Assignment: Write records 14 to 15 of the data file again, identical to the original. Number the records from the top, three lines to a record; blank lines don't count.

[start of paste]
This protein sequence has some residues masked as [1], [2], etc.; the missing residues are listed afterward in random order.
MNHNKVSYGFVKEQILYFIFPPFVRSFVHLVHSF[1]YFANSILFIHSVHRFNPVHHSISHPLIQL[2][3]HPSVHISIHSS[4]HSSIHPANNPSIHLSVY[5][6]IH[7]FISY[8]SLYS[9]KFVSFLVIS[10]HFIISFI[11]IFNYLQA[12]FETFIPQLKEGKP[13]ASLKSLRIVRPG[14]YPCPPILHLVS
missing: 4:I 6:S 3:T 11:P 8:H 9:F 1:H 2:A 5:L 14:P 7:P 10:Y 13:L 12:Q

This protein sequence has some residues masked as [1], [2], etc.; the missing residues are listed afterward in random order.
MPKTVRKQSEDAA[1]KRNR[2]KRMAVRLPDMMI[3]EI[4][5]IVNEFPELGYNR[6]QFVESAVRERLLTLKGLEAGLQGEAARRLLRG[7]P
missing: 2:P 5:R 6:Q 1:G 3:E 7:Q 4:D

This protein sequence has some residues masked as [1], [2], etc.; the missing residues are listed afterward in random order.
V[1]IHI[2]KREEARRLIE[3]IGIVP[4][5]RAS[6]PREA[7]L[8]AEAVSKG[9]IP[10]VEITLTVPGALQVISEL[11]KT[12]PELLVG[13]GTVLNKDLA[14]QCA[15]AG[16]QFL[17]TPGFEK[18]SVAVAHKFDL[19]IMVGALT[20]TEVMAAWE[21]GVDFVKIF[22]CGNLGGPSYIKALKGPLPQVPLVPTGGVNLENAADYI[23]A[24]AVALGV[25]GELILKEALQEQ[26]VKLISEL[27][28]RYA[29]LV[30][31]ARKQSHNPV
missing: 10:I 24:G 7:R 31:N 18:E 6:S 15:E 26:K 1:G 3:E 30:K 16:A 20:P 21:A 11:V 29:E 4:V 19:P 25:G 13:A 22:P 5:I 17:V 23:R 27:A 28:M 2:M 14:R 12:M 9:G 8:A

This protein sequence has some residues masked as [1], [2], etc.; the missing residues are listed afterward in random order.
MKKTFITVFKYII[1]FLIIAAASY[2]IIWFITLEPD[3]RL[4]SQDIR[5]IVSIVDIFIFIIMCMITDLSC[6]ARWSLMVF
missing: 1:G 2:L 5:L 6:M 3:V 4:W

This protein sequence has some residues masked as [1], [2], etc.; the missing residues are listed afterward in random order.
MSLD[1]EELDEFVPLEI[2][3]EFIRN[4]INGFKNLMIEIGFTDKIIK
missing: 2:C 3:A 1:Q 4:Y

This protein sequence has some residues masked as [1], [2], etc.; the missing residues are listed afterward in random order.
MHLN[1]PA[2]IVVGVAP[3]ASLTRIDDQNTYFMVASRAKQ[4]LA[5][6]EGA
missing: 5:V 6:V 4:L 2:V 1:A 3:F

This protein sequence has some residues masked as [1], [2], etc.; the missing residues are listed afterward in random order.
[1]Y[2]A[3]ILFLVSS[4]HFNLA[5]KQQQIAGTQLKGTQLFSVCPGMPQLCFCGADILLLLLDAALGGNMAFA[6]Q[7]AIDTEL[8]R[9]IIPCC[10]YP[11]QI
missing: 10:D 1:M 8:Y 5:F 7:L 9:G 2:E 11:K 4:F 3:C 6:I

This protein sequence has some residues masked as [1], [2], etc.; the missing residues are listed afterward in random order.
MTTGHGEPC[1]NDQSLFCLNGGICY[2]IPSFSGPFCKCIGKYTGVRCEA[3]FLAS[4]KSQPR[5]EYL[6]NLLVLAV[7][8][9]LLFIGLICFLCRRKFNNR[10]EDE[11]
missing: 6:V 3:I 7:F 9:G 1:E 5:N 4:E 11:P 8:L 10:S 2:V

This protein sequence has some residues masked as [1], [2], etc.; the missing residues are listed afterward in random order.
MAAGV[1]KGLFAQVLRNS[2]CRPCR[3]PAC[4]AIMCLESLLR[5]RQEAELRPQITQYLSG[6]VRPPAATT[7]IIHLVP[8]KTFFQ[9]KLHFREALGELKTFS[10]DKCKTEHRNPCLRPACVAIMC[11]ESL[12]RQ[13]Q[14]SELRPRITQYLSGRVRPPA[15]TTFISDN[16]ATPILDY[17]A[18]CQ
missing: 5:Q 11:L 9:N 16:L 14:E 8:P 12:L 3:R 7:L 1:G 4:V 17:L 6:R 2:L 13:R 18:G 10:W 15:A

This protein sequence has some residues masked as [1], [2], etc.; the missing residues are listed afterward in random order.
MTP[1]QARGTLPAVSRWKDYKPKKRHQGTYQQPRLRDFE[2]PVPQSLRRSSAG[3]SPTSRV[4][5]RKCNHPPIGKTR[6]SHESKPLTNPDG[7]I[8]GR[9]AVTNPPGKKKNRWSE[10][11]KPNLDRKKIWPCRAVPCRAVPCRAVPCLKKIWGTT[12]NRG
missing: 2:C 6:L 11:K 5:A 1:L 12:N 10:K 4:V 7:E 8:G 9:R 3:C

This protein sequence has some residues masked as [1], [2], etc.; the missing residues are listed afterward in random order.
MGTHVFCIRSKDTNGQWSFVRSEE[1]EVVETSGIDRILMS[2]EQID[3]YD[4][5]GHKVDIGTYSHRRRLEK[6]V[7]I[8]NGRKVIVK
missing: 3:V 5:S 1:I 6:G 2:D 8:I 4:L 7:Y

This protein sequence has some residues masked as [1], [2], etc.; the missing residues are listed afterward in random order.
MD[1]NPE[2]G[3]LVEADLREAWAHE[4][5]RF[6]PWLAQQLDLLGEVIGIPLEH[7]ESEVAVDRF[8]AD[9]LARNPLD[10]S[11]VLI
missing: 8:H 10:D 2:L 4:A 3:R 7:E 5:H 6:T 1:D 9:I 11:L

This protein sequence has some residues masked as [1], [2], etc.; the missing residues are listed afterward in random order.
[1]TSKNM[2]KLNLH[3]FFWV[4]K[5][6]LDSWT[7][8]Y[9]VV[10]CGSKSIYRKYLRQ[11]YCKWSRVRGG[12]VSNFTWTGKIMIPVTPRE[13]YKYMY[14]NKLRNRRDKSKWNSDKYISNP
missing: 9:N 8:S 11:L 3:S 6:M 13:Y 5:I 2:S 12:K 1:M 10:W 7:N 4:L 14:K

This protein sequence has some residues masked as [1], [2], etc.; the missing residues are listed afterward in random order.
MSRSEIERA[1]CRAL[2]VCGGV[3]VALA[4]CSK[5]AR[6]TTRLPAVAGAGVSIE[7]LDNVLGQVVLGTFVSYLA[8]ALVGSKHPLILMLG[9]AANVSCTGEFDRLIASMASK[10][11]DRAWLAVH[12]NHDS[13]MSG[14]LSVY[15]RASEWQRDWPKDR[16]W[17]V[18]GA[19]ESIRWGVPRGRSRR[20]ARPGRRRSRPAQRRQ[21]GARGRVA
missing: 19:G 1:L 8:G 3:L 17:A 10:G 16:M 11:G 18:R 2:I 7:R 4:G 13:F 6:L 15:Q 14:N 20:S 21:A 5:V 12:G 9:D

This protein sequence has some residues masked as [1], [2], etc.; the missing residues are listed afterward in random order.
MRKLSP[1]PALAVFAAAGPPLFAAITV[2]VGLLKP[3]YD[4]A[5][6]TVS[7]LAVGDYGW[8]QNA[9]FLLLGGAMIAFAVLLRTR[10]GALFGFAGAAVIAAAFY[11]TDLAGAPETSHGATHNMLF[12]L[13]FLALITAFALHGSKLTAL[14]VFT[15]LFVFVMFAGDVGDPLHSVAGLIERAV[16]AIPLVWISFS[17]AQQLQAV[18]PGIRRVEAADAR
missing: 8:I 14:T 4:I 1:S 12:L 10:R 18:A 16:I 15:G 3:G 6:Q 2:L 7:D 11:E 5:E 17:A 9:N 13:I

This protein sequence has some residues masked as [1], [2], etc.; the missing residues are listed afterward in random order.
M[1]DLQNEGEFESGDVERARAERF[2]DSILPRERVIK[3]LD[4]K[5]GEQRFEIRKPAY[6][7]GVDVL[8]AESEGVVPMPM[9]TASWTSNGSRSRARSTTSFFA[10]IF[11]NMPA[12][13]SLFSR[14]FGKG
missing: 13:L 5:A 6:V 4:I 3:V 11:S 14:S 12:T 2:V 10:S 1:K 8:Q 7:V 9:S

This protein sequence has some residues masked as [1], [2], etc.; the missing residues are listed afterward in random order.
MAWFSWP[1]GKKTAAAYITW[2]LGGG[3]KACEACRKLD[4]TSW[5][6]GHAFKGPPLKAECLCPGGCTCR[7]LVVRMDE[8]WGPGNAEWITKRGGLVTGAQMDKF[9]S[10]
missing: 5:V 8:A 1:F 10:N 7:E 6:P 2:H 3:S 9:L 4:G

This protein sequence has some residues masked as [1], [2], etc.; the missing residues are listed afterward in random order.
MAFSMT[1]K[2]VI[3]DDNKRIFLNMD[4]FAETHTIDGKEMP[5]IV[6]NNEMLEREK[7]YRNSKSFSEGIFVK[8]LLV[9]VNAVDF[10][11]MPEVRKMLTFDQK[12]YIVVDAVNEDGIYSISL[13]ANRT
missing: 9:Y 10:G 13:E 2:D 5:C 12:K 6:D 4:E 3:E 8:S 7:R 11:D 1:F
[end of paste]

This protein sequence has some residues masked as [1], [2], etc.; the missing residues are listed afterward in random order.
MSRSEIERA[1]CRAL[2]VCGGV[3]VALA[4]CSK[5]AR[6]TTRLPAVAGAGVSIE[7]LDNVLGQVVLGTFVSYLA[8]ALVGSKHPLILMLG[9]AANVSCTGEFDRLIASMASK[10][11]DRAWLAVH[12]NHDS[13]MSG[14]LSVY[15]RASEWQRDWPKDR[16]W[17]V[18]GA[19]ESIRWGVPRGRSRR[20]ARPGRRRSRPAQRRQ[21]GARGRVA
missing: 19:G 1:L 8:G 3:L 17:A 10:G 16:M 11:G 18:R 2:I 7:R 4:G 13:F 6:L 15:Q 14:N 20:S 21:A 5:V 12:G 9:D

This protein sequence has some residues masked as [1], [2], etc.; the missing residues are listed afterward in random order.
MRKLSP[1]PALAVFAAAGPPLFAAITV[2]VGLLKP[3]YD[4]A[5][6]TVS[7]LAVGDYGW[8]QNA[9]FLLLGGAMIAFAVLLRTR[10]GALFGFAGAAVIAAAFY[11]TDLAGAPETSHGATHNMLF[12]L[13]FLALITAFALHGSKLTAL[14]VFT[15]LFVFVMFAGDVGDPLHSVAGLIERAV[16]AIPLVWISFS[17]AQQLQAV[18]PGIRRVEAADAR
missing: 8:I 14:T 4:I 1:S 12:L 10:R 18:A 16:I 15:G 3:G 6:Q 2:L 7:D 11:E 5:E 17:A 9:N 13:I